It is that time of year when you have to prove your love for Burning Man by obtaining a ticket. On Wednesday, February 18 at 12-noon Pacific Standard Time, I will be sitting at my computer with my finger poised above the buy button. The computer’s clock (which I will have reset through the world atomic clock) will be counting down the seconds. At 11:59:59 my finger will make a dash for the button. Then I will wait. With luck, at some point between one and three hours, I will get on the site. Hopefully there will be tickets left. I am sure that computer geeks, far more geeky than I, have figured out how to hit that button within millionths, if not billionths of a second after 12:00. My poor human pinky doesn’t stand a chance.
And that’s not all. Before I even play Beat the Clock, I will have to preregister to purchase tickets. According to the Burning Man ticket site, I need to do that some time between 12-noon on February 11, and 12-noon on February 14. Apparently, I also have to go online and update my Burning Man profile before I can preregister. Fine.
Assuming I manage to successfully jump through all the hoops Burning Man has created, I will then be given the opportunity to shell out $790 for two tickets and another $50 for parking. Woo hoo. Actually, I don’t mind the price— Burning Man is a bargain for the week of art, entertainment, and experience it provides. And, this year’s theme, The Carnival of Mirrors, sounds intriguing. Here’s what Larry Harvey, the founder of Burning Man, and Stuart Mangrum, a Burning Man pundit, have to say about it.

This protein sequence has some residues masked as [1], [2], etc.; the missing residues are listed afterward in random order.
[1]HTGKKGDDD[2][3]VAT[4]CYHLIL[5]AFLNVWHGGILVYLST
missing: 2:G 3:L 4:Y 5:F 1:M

This year’s theme is about mirrors and masks, mazes and merger. It will be a kind of magic show that takes the form of an old-fashioned carnival. This Carnival of Mirrors asks three essential questions. Within our media-saturated world, where products and people, consumption and communion morph into an endlessly diverting spectacle, 1) who is the trickster, 2) who is being tricked, and 3) how might we discover who we really are?
Here’s a thought, Larry. Burning Man is always about mirrors and masks and mazes. I suspect that plenty of merging goes on as well, by whatever name you want to call it. But I am a sucker for carnivals: any size, any type, anywhere. As for trickster… he’s one of my all time favorite characters, right up there with clowns, jesters and fools. We are talking crazy wisdom here folks, the type that you get when a Zen master whacks you on the side of the head, or you spend too much time watching old Groucho Marx reruns, or you try to understand modern physics.
One morning I shot an elephant in my pajamas. How he got in my pajamas, I don’t know. The tusks were really stuck, so I went to Alabama where Tuscaloosa. –Groucho Marx
We all agree that your theory is crazy, but is it crazy enough? –A discussion between the physicists Niels Bohr and Wolfgang Pauli
I am reminded of the old adage, “Life’s a circus; enjoy the show.” Burning Man definitely meets the circus criteria, but the event adds a twist: roll up your sleeves and join the show. So while I expect to find fortune tellers, magicians, games of chance and possibly a burlesque show or two in the midway set up at the base of the Man, I know I will be called upon to entertain as well as be entertained. But no, you won’t see me naked, or twirling fire, or even more scary, twirling fire and naked.
Of course there will be a maze at the heart of the carnival; it’s Burning Man and there is always a maze somewhere. A funhouse of mirrors and masks will be set up where Burners will be challenged to explore their various personalities. Will I find the real me? (If I haven’t done so by my age— hmmm, doubtful.) And what’s at the end of the maze? “…a final passage will reveal a courtyard that surrounds the Burning Man. Photo booths will here record the faces of participants, merging them into a swirling stream that will envelop the entire body of the Man.”
How can I resist? My finger is poised.